The news today has not exactly been a source of harmony and communion, especially on social media.
With so much polarization and division right now, this is worth reflection, from Fratelli Tutti:
198. Approaching, speaking, listening, looking at, coming to know and understand one another, and to find common ground: all these things are summed up in the one word “dialogue”. If we want to encounter and help one another, we have to dialogue. There is no need for me to stress the benefits of dialogue. I have only to think of what our world would be like without the patient dialogue of the many generous persons who keep families and communities together. Unlike disagreement and conflict, persistent and courageous dialogue does not make headlines, but quietly helps the world to live much better than we imagine.
199. Some people attempt to flee from reality, taking refuge in their own little world; others react to it with destructive violence. Yet “between selfish indifference and violent protest there is always another possible option: that of dialogue. Dialogue between generations; dialogue among our people, for we are that people; readiness to give and receive, while remaining open to the truth. A country flourishes when constructive dialogue occurs between its many rich cultural components: popular culture, university culture, youth culture, artistic culture, technological culture, economic culture, family culture and media culture”.
200. Dialogue is often confused with something quite different: the feverish exchange of opinions on social networks, frequently based on media information that is not always reliable. These exchanges are merely parallel monologues. They may attract some attention by their sharp and aggressive tone. But monologues engage no one, and their content is frequently self-serving and contradictory.
201. Indeed, the media’s noisy potpourri of facts and opinions is often an obstacle to dialogue, since it lets everyone cling stubbornly to his or her own ideas, interests and choices, with the excuse that everyone else is wrong. It becomes easier to discredit and insult opponents from the outset than to open a respectful dialogue aimed at achieving agreement on a deeper level. Worse, this kind of language, usually drawn from media coverage of political campaigns, has become so widespread as to be part of daily conversation. Discussion is often manipulated by powerful special interests that seek to tilt public opinion unfairly in their favor. This kind of manipulation can be exercised not only by governments, but also in economics, politics, communications, religion and in other spheres. Attempts can be made to justify or excuse it when it tends to serve one’s own economic or ideological interests, but sooner or later it turns against those very interests…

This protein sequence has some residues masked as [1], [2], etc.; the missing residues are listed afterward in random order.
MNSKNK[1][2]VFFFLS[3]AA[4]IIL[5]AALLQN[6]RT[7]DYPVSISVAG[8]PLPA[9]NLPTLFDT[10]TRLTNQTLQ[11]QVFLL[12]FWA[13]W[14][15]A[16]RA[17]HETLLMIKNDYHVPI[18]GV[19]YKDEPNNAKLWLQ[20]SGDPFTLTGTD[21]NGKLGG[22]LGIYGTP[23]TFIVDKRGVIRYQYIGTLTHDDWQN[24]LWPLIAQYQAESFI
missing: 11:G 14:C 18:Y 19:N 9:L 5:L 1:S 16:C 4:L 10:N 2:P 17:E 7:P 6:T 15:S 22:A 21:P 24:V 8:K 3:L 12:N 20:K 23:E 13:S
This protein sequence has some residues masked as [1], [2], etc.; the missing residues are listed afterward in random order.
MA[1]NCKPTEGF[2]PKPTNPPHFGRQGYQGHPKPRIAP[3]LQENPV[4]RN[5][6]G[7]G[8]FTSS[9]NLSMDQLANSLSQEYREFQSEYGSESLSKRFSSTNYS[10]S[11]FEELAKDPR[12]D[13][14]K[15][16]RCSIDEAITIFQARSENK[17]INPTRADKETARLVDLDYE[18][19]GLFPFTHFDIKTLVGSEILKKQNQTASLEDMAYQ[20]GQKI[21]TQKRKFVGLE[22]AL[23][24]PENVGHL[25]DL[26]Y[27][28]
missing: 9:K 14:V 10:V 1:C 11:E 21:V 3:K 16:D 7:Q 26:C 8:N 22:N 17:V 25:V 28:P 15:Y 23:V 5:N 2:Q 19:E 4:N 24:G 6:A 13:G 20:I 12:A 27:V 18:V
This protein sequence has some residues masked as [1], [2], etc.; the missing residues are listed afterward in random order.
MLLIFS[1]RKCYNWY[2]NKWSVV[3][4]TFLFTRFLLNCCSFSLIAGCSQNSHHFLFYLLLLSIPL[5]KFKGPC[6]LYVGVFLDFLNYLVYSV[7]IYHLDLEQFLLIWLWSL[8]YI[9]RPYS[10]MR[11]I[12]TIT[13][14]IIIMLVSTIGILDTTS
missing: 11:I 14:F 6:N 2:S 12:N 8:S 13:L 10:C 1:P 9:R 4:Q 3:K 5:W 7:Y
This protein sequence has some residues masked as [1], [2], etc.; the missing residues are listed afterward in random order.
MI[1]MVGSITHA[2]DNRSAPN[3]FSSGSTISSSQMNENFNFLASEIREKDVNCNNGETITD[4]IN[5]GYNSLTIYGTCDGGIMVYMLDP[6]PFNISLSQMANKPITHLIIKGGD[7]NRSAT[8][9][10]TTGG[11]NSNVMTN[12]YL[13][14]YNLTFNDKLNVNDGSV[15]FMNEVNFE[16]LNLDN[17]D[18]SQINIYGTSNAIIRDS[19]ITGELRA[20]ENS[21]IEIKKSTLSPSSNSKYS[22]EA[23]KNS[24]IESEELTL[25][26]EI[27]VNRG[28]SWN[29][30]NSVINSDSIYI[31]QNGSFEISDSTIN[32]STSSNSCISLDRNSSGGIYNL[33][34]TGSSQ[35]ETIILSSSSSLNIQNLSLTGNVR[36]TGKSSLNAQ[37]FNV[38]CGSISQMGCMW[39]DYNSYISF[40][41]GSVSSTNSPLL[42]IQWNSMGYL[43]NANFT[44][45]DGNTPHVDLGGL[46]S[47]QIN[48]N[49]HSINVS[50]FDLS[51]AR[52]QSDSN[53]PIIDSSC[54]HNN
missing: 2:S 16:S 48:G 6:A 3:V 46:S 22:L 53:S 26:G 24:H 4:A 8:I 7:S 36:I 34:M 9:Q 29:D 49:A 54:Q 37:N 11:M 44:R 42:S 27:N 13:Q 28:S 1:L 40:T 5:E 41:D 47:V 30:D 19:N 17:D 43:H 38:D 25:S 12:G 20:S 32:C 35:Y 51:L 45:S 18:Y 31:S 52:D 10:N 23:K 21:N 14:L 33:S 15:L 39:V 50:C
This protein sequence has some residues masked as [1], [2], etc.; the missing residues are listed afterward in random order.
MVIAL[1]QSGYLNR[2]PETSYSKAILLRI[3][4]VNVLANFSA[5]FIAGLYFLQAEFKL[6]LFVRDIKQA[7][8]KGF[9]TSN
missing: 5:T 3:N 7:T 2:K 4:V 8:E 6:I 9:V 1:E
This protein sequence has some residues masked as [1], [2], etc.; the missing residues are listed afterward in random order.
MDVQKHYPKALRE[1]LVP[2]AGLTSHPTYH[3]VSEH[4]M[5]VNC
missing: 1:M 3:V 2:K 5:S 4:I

…Authentic social dialogue involves the ability to respect the other’s point of view and to admit that it may include legitimate convictions and concerns. Based on their identity and experience, others have a contribution to make, and it is desirable that they should articulate their positions for the sake of a more fruitful public debate. When individuals or groups are consistent in their thinking, defend their values and convictions, and develop their arguments, this surely benefits society. Yet, this can only occur to the extent that there is genuine dialogue and openness to others. Indeed, “in a true spirit of dialogue, we grow in our ability to grasp the significance of what others say and do, even if we cannot accept it as our own conviction. In this way, it becomes possible to be frank and open about our beliefs, while continuing to discuss, to seek points of contact, and above all, to work and struggle together”…
205. In today’s globalized world, “the media can help us to feel closer to one another, creating a sense of the unity of the human family which in turn can inspire solidarity and serious efforts to ensure a more dignified life for all… The media can help us greatly in this, especially nowadays, when the networks of human communication have made unprecedented advances. The internet, in particular, offers immense possibilities for encounter and solidarity. This is something truly good, a gift from God”. We need constantly to ensure that present-day forms of communication are in fact guiding us to generous encounter with others, to honest pursuit of the whole truth, to service, to closeness to the underprivileged and to the promotion of the common good. As the Bishops of Australia have pointed out, we cannot accept “a digital world designed to exploit our weaknesses and bring out the worst in people.”
Support The Deacon’s Bench at Patreon and join the November Book-a-palooza!